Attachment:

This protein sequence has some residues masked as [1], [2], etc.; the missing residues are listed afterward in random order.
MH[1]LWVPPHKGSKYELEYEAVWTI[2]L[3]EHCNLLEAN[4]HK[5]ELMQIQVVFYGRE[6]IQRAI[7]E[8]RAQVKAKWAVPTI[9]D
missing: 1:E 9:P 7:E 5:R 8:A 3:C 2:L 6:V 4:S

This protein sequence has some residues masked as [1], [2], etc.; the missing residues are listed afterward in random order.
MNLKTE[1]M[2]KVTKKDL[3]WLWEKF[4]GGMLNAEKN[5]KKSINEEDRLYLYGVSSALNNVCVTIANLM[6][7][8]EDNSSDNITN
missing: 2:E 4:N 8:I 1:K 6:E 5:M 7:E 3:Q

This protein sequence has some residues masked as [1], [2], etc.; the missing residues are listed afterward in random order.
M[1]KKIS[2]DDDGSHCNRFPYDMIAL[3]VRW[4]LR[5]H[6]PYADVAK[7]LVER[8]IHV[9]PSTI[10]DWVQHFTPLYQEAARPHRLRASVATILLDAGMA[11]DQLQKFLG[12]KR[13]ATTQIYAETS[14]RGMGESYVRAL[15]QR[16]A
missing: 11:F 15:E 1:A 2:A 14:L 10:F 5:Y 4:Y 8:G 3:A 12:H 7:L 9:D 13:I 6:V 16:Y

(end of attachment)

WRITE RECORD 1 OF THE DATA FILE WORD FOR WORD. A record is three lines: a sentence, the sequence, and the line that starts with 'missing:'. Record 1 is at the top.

This protein sequence has some residues masked as [1], [2], etc.; the missing residues are listed afterward in random order.
MH[1]LWVPPHKGSKYELEYEAVWTI[2]L[3]EHCNLLEAN[4]HK[5]ELMQIQVVFYGRE[6]IQRAI[7]E[8]RAQVKAKWAVPTI[9]D
missing: 1:E 9:P 7:E 5:R 8:A 3:C 2:L 6:V 4:S